If you have a little more freedom in your budget and a shorter projection distance the WOWOTO A5 is highly recommended but if you have even more budget you'll get a much better brighter image from the WOWOTO A8.
In general, I recommend purchasing one or two that seem to fit your needs (make sure they have free returns) and figure out what works best for you.
You'll also need to get a mount. This is the one we are using with no problems although my husband did have to add a washer too it. Once again though you'll need to find one to fit your needs. If you are limited on height you'll want to find one that is low profile. Can't mount to your ceilings? People are using boom stands and tripods too! I just recommend not getting the cheapest thing out there- You'll want something that will hold up. The projectors for sewing group has a ton of mount recommendations.
Once you have your projector all set up you'll need to calibrate it and level it. This is the most important part as if it's not right, your sewn item won't be either! First using an actual level make sure it's level on all three sides. Then I'd recommend pulling up the calibration grid you can find in the Projectors for Sewing group and using it to make sure that your projector isn't distorting your pattern at all. You'll need to adjust the percentage you are viewing the pattern at by .1 increments until it exactly matches up to the one-inch squares all across your image. You may have to adjust your keystone slightly on your projector but start without touching it first. (I also like to test out a pattern piece every time before I cutting just to be safe nothing shifted.) I use a white piece of fabric under my projection area so I can see better since i'm cutting on a patterned carpet and my projection area is bigger than my cutting mat.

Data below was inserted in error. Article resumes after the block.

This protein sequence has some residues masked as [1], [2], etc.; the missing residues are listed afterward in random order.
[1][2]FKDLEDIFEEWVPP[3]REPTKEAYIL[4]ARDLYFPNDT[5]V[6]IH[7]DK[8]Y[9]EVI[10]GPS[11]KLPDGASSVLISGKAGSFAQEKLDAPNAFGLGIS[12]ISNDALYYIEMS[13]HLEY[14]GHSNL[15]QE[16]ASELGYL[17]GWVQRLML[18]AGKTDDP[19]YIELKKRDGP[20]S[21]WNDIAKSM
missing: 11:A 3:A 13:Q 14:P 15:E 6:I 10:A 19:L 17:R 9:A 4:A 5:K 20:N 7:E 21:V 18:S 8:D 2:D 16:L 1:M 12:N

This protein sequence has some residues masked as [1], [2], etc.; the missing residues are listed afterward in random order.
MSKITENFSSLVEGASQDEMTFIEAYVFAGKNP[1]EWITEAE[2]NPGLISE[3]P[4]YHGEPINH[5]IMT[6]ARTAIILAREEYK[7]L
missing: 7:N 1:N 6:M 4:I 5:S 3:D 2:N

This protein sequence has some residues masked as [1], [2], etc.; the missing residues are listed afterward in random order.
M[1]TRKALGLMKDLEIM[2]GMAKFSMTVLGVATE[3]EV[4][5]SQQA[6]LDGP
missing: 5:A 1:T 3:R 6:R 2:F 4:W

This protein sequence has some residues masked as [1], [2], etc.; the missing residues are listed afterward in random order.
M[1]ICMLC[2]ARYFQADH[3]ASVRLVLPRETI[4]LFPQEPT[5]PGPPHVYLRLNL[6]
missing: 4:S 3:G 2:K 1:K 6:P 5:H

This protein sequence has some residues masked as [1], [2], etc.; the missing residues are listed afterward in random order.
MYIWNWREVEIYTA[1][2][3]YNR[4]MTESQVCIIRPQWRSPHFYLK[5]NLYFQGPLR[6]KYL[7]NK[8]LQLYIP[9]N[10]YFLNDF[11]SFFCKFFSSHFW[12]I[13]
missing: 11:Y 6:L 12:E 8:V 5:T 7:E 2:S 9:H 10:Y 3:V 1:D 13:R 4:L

Once you are calibrated you are ready to rock in roll! Pull up your A0 file you want to sew/cut, adjust your percentage to the calibration you previously figured out (mine is 18.6), and cut! I do recommend rotating your PDF so you get your "long" pieces to show full pattern pieces, especially for adult patterns.
Another tip- instead of pattern weights I've found I like to use my acrylic ruler as a weight to hold down my fabric while cutting as well as get nice crisp straight edge lines. You'll notice it's quite different than paper pattern cutting. Extra bonus- you'll be able to see your panel spacing when cutting panels!! No more cutting and hoping you are centered!
As far as patterns go, most pattern makers are jumping on this bandwagon with either full projector files or A0 files they already provided with layers which is fantastic! I know I'm avoiding the ones that aren't because honestly- the thought of printing and taping makes me cringe! For Emerson's awesome shirt I used Made For Mermaids Hudson Hoodie. They have provided layered A0's for a few years now but are also moving away from cut charts to actual pattern pieces so easier faster cutting for all! Projectors for Sewing has a list of designers who currently provide A0 files.
So what do you think??? Are you excited!?! I know it can seem overwhelming at first so hopefully, this helped a little. I promise it's worth the plunge once you get that sweet dialed in spot you won't go back!
Now finally- How cute is this Hedgie fabric!?! Seriously! Make sure you check out the pre-order and scoop it up to cut either on your new projector or paper patterns ;) This is the sweatshirt I cut in the video!
Happy Sewing, Projecting, and Rocking,
P.S. Emerson gives projector sewing a big thumbs up!